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Coronavirus: Could social distancing of less than two metres work?

by newsking24

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The government is coming under increasing pressure from MPs and businesses to relax the 2m (6ft) rule for social distancing, to make it easier for people to return to work.

The trade body UK Hospitality insists the current separation rules would be impossible for bars and restaurants to police, and the FT is reporting that the “majority of the cabinet” wants to cut the limit.

But scientists continue to question whether that would be safe, given how little is known about how far coronavirus can spread.

At the Downing Street briefing on Monday 8 June, Health Secretary Matt Hancock acknowledged that the 2m rule was under constant review, but added, “the science is clear” about the risks of close contact.

What does the science say?

The simple answer is that the nearer you are to someone who is infected, the greater the risk of catching the virus.

The World Health Organization says that a distance of 1m is safe. Some countries have adopted this guidance, while others, including the UK, have gone further:

  • 1m distancing rule – China, Denmark, France, Hong Kong, Lithuania, Singapore
  • 1.4m – South Korea
  • 1.5m – Australia, Belgium, Germany, Greece, Italy, Netherlands, Portugal
  • 1.8m – US
  • 2m – Canada, Spain, UK

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Media captionThe UK government is advising us to stay two metres apart – but what does that look like?

It’s not just about distance

Timing is also key. The longer you spend in close proximity with an infected person, the bigger the risk.

Scientists advising the UK government say that spending six seconds at a distance of 1m from someone is the same as spending one minute at a distance of 2m.

Being exposed to someone coughing is riskier. Being 2m away from a cough carries the same risk as someone talking to you for 30 minutes at the same distance.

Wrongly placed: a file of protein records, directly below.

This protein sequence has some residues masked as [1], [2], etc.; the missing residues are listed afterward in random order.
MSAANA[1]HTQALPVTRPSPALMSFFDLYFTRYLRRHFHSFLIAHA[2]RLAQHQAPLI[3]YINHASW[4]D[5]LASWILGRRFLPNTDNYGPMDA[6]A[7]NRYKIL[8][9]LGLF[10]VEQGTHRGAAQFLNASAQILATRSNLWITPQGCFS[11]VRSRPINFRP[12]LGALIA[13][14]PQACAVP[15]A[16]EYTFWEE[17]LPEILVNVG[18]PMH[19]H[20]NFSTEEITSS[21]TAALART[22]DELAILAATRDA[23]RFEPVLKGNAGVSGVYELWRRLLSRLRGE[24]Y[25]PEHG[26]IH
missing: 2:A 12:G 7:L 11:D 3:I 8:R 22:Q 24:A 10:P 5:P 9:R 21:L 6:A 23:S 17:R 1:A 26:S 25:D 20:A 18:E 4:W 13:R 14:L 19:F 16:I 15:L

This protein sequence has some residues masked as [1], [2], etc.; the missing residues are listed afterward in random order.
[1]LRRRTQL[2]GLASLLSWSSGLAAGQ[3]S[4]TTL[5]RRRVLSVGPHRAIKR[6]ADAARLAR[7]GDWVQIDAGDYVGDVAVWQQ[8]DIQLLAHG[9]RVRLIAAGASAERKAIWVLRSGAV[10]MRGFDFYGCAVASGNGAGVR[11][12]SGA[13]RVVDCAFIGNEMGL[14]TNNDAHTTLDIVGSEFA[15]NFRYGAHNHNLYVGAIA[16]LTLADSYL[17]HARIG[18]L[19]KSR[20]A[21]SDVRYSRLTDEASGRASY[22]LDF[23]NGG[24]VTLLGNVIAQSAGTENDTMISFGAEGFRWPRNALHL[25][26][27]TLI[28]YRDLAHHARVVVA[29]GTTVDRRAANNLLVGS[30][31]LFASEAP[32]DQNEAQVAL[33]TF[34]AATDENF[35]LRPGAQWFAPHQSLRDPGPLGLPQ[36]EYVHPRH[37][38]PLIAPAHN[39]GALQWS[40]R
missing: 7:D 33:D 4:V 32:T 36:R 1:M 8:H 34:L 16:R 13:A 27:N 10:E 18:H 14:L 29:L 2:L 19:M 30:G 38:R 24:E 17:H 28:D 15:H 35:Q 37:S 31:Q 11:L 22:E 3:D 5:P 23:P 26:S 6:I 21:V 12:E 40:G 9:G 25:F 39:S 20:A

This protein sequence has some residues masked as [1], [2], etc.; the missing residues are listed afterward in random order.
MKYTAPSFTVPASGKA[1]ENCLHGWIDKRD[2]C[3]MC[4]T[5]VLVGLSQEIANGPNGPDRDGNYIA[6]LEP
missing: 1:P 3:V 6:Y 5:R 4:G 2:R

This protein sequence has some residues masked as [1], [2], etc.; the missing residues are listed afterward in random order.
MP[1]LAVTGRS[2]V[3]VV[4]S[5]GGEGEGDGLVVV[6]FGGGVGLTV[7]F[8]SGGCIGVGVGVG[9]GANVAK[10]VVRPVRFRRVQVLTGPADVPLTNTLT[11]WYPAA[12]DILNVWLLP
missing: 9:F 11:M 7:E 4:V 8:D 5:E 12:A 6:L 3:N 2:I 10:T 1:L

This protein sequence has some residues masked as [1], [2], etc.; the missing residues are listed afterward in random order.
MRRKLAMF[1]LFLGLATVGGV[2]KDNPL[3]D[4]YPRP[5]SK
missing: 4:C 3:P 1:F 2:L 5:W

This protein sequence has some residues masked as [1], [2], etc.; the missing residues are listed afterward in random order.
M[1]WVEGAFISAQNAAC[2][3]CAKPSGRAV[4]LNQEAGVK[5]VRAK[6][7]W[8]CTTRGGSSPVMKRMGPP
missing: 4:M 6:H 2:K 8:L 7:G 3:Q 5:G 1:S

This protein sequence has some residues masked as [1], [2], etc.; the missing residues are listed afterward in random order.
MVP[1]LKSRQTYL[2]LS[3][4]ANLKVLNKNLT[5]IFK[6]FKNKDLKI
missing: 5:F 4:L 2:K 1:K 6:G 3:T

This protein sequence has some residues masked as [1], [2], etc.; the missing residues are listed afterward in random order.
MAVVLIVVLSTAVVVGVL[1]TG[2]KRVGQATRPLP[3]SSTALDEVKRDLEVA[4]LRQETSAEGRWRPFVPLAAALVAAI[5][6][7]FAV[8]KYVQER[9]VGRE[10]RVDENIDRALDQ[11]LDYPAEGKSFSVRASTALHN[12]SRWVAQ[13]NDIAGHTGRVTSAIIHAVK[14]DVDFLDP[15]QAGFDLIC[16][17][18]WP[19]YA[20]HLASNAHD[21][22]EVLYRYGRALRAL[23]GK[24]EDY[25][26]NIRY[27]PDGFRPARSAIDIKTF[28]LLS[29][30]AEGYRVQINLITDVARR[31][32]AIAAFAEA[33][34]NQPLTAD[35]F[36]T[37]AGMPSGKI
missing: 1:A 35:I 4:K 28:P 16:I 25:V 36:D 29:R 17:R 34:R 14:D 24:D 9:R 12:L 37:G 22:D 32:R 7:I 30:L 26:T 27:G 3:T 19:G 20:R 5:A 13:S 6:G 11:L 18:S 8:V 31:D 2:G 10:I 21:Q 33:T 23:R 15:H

What’s the latest research?

In a study published in the medical journal The Lancet, scientists evaluated recent research into how the coronavirus can spread.

They conclude that keeping at least 1m from other people could be the best way to limit the chances of infection.

The risk of being infected is estimated to be 13% within 1m, but only 3% beyond that distance.

And the study says that for every extra metre of distance up to 3m, the risk is further reduced by half.

Where does the distancing rule come from?

It can be traced back to research in the 1930s.

Scientists found that droplets of liquid released by coughs or sneezes evaporate quickly in the air or fall to the ground.

Most of those droplets, they reckoned, would land within 1-2m.

That is why it is said the greatest risks come from having the virus coughed at you from close range, or from touching a surface that someone coughed onto, and then touching your face.

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Can the virus travel further in other ways?

Many scientists regard closeness and surface contacts as the main routes of transmission.

But some researchers are concerned that the coronavirus can also be transported through the air in tiny particles called aerosols.

If that is the case, then the flow of wind from someone’s breath could carry the virus over longer distances.

Professor Lydia Bourouiba from the Massachusetts Institute of Technology (MIT) used high-speed cameras to capture a cough projecting miniature specks as far as 6m.

And a study carried out at hospitals in China, which found traces of coronavirus in Covid-19 wards and intensive care units, estimated that 4m was a better safe distance.

But for the US Centers for Disease Control, the role of aerosols in spreading the virus is “currently uncertain”.

And what’s still not known is whether any virus that spreads further than 2m can still be infectious.

What else makes a difference?

There is wide agreement that the infection is more easily passed on indoors than outside in the fresh air.

Japanese researchers investigated 110 cases of Covid-19, following up the contacts of the people infected.

They estimated that the odds of the infection being passed on were nearly 19 times greater indoors than when outside.

In many countries, including England and Scotland, people are being encouraged to wear face coverings on public transport and “enclosed spaces where social distancing is not always possible”.

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Why don’t we have definite answers?

It is only a few months since the coronavirus emerged and in that short time scientists have learned a great deal about it.

But there is a long way to go and confirming exactly the right distance is one of the unanswered questions.

It will take careful studies of how the virus can be carried, and how viable it remains, which will all take time.

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